Archive for September, 2011

Richard Branson? What the heck? I promise, it’s relevant. Watch from about 1:00 to 2:10. 

It’s been two years since I left my job at the Alumni Association. It really doesn’t feel like that long ago. I still remember copier codes, inside jokes, meeting times and annual deadlines. It’s funny, some days I feel like I could walk in and pick up back up where I left off. But I know I’ve changed in big ways in the past two years that make it unlikely that I’ll ever go back to a 9-5 desk job.

I’m so happy for my cousin, Rachel, who recently made a change in her career. She left her job at a boutique PR firm in DC to go back to nannying, the job she’d had while she was in grad school. It’s a scary jump to make— to leave the track you’ve carved out for yourself and imagine something different. Rachel is one of the most kind and caring people you could ever hope to meet so it seems only natural that she’d spend her time taking care of other people. Her new schedule also gives her time to write and blog on the side, so she’s able to freelance and exercise her creative talents. You can check out samples of her writing on her blog.

Now, getting back to Richard Branson. I wanted to share that clip because I think he explains the idea of “job sharing” and the merits of working part time very well. I cannot speak highly enough about the peace and balance that a part-time work schedule has brought to my life. I feel like I am able to contribute to and interact with my community on a daily basis and also contribute an equal amount of time (if not more) to myself, Ryan, our health and home, and our friends and family. I’m aware that working part-time is not possible for everyone, and I would not be able to maintain my schedule without Ryan’s support, but I hope that as our generation continues to move further and higher into the ranks of the work force, we’ll continue to consider and adapt to alternative work schedules.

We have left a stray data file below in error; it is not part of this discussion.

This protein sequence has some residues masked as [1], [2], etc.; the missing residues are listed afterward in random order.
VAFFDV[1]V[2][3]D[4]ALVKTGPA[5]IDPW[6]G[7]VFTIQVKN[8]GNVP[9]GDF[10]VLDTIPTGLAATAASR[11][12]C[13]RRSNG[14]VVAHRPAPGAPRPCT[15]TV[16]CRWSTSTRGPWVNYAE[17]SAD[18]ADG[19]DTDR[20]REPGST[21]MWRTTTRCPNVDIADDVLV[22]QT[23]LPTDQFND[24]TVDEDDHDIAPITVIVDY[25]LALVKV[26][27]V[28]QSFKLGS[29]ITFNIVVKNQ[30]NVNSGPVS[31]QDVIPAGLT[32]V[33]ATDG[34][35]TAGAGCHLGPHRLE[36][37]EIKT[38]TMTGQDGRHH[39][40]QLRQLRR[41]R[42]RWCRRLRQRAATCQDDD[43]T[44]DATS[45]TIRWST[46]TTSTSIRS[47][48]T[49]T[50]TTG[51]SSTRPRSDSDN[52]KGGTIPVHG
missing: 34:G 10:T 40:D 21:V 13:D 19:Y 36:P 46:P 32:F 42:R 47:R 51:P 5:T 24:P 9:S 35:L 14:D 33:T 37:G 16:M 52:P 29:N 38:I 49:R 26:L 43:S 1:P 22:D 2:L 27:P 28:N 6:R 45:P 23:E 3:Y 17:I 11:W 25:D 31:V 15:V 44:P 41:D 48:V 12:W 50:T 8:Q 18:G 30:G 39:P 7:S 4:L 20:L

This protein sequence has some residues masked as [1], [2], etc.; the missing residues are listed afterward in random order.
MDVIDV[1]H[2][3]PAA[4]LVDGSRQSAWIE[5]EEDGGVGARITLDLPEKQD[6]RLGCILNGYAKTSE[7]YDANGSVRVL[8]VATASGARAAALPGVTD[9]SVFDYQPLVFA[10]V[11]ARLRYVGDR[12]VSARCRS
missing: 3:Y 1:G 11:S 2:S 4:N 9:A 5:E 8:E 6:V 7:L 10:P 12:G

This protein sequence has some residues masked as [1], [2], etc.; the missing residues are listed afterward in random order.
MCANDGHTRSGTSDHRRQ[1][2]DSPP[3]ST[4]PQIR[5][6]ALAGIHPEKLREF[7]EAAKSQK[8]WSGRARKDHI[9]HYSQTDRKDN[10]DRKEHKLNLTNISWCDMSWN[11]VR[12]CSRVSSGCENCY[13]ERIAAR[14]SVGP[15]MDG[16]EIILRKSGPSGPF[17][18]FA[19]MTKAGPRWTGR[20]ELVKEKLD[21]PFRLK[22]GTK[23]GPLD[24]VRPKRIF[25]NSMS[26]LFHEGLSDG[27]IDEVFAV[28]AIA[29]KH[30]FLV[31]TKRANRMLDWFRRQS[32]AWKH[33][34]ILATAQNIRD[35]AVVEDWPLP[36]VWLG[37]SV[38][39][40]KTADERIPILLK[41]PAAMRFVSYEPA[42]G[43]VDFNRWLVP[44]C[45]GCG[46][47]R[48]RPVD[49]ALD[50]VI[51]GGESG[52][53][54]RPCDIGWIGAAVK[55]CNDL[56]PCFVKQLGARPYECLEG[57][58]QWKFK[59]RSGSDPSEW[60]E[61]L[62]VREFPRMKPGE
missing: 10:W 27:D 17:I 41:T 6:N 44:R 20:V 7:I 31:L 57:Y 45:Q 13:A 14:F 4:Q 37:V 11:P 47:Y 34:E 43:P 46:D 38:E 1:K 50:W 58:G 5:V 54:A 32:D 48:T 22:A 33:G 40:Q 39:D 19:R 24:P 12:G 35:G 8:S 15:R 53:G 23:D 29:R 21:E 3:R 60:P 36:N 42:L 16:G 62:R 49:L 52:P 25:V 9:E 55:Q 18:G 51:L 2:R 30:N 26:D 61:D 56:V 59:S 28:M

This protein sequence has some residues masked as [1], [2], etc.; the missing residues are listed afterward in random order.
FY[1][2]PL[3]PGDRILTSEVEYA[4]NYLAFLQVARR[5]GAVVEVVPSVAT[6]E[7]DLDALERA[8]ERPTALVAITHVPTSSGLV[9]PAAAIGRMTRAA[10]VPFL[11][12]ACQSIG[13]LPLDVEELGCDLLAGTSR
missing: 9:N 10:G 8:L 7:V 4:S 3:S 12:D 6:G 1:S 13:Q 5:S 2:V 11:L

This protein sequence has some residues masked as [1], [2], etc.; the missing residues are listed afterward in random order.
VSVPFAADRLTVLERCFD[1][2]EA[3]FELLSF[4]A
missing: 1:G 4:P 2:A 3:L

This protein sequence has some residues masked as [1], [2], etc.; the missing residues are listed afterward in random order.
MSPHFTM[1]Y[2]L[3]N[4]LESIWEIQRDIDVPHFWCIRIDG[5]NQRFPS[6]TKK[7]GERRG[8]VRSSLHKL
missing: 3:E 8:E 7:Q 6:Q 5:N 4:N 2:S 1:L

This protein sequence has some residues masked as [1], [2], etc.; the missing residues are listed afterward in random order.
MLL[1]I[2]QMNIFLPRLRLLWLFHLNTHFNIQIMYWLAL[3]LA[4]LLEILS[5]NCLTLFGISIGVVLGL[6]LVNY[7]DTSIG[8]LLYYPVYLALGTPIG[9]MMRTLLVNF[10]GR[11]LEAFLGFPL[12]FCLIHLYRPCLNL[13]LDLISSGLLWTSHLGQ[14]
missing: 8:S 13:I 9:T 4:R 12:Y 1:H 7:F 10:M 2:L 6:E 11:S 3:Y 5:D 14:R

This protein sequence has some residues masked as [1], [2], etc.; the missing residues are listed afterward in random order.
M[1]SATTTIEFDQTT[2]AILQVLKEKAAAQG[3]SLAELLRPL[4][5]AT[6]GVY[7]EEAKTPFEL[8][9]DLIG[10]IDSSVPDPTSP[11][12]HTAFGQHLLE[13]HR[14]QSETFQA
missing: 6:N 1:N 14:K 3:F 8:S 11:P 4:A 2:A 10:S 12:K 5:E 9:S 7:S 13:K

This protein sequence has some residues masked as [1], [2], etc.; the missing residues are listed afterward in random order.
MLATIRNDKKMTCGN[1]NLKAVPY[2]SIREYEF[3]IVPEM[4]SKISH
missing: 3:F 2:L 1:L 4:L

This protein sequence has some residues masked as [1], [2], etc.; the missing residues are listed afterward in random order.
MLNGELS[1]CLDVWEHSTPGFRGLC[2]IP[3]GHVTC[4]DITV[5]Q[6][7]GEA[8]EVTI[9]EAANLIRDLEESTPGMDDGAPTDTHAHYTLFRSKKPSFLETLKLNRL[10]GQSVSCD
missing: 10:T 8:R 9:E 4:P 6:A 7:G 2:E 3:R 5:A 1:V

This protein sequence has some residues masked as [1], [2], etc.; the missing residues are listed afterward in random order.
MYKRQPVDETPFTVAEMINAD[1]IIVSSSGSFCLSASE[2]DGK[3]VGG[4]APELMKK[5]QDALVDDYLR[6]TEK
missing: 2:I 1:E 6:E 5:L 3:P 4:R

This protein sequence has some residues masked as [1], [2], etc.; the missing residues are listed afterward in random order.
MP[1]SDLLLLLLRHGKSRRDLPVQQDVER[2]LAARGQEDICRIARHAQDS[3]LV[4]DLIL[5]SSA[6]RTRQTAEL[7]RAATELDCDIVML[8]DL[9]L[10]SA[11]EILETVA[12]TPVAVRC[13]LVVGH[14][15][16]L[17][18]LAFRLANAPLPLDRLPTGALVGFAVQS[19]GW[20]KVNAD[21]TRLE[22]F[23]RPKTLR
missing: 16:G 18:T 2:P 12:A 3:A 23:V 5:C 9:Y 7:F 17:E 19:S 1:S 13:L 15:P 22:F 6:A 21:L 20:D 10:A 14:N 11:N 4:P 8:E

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I don’t even know where to begin to try to explain the last few days. To put it succinctly, Ryan and I went out to Washington state for Labor Day weekend for the DMB shows at the Gorge Amphitheater. It sounds simple, but what ensued was another trip of epic comedic (if you want to look at it that way) proportions— flight delays, yurts— what the heck is a yurt?, getting kicked out of yurts, changing hotels in the middle of the night, getting locked out of our room at the Best Western, lots and lots of driving in our rental ‘stang, and flying home in a hurricane— no biggie. Nevertheless, there were some extremely high points that punctuated our otherwise ridiculous trip, which I will try to focus on in this post. For instance, when I woke up to this view on Friday morning, after 23 hours of traveling, it all seemed worth it.

It was the most inanely gorgeous, breathtaking view I’ve ever tried to wrap my head around. Unfortunately, in the foreground, you’ll notice a yurt. Please call me if you would like more elaboration on the “luxury” yurts that were our accommodations.

Our reward for being early risers (e.g. Ryan getting calls from the east coast at 6:30 in the morning) was that we were able to have a private breakfast on the terrace of the resort just as the sun had finished coming up.

I don’t have any pictures of the actual DMB shows— which were awesome, my personal favorite was Friday night— but you can see in this picture the back of the stage and how close it is to the actual gorge. It looks like it could practically fall in.

There is something special about this venue and the people that come to it— you have to be a little bit crazy. This is venue is hours from anything so all the people that attend have to camp. Yes, camp. The nearest hotel—the Best Western—is 40 minutes away and is occupied by artists and crew (thank god— I would not have made it through 3 days of camping).

When we did make it back to Seattle, for a night, we had a fantastic time. We found a terrific sushi place called Japonessa that serves the biggest rolls I have ever seen— truly, they serve them on platters. And the beauty of watching the sunset over Elliot Bay, again, made some of the craziness of the previous days recede in my mind a bit.

I’m really looking forward to Ryan getting back from Denver tonight so we can laugh and remember so many of the details that are already getting a bit blurry. It’s funny, though, it always seems that the trips that don’t go exactly as planned, like our honeymoon, you end up having the best memories from. I think we’ll be looking back on this trip very warmly for many years.

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